Doyle celebrates 95th birthday

Kingman native has ventured far and wide in a busy life

Courtesy<br>
Virginia Black Doyle is pictured with son David Doyle on her 95th birthday.

Courtesy<br> Virginia Black Doyle is pictured with son David Doyle on her 95th birthday.

Kingman native Virginia Black Doyle celebrated her 95th birthday on Nov. 16 at her home in Makaha, Hawaii. Son David Doyle of Alameda, Calif., and many longtime friends and neighbors celebrated the day with Virginia, which was topped off by a dinner at her favorite Mexican restaurant.

"It was the nicest birthday party I've ever had and the cake was absolutely gorgeous," she said.

The daughter of Mr. Arthur Black and Mrs. Mabel Van Marter Black, Virginia is the eldest of 10 children raised in Kingman. Her surviving siblings include Don Black of Phoenix, Fran Madole of Kingman, Mai Grey of Tucson, Helen Tapp of Phoenix and Sister Madonna Marie Black, who resides at the family home in Kingman. Virginia's other son, Chris Doyle, resides with his family in Minnesota. She has three grandchildren and three great-grandchildren.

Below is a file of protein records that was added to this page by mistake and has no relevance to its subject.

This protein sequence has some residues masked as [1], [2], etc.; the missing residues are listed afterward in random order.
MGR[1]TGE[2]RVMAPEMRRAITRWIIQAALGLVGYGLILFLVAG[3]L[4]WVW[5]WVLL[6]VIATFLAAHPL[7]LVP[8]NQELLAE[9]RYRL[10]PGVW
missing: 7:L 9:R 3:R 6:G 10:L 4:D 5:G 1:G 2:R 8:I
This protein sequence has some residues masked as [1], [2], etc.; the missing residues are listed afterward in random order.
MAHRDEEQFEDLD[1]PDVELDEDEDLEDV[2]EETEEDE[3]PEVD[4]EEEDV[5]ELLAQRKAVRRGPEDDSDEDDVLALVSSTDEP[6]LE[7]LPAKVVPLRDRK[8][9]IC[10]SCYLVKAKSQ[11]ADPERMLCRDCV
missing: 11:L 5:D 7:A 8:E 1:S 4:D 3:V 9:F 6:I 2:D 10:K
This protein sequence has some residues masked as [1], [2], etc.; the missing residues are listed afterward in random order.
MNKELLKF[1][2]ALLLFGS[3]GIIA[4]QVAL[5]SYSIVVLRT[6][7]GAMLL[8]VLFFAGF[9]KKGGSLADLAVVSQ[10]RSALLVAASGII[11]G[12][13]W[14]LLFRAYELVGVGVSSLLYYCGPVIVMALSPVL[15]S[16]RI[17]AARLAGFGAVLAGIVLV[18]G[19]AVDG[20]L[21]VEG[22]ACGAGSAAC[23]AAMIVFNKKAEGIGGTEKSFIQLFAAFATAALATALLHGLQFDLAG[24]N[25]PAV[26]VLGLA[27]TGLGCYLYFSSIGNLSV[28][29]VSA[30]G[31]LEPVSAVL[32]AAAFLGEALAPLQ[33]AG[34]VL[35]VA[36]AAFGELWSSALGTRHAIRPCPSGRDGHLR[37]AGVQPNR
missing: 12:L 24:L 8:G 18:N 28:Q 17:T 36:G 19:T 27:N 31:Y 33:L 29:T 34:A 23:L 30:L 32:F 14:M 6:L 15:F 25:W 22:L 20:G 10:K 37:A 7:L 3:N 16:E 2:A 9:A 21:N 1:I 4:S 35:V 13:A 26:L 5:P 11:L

Virginia spent much of the day visiting with her extended family via Skype. "I'm not too excited about many things in the modern world, but Skype is amazing," she said.

In 2003 Virginia published a book titled, "Has Been," that chronicles her life in pictures and news clippings from the early years in Kingman through World War II, onto the stage as a model, dancer and opera singer, and then into family life. Highlights include dating Buster Keaton, who she met in 1925 while he was in Kingman to visit family friends, Mr. and Mrs. Ed Laferriere. In 1940, she was crowned Orange Show Queen of California (as reported by the Mohave County Miner). From California she moved to New York, where she modeled for the Powers Modeling Agency, was featured in several U.S. war bond posters and sang and danced with the Xavier Cugat Orchestra.

Virginia moved to Hawaii in 1976 after a golfing trip had left her enchanted with the beauty of the Waiaine mountains. Active in many civic causes over the years, she is the treasurer of We, the Women of Hawaii, a philanthropic organization, and a member of the Hawaiian Railway Society. For much of her life in Hawaii, Virginia was an avid golfer and renowned walker. For her, a 20-mile walk was considered just a warm-up and a stroll down to the beach was a daily affair.

Today Virginia is perhaps most well-known for how much she reads. She lives on her own, takes no medication and entertains friends regularly.

The secret to her longevity? "I avoid doctors and have been a vegetarian for many years."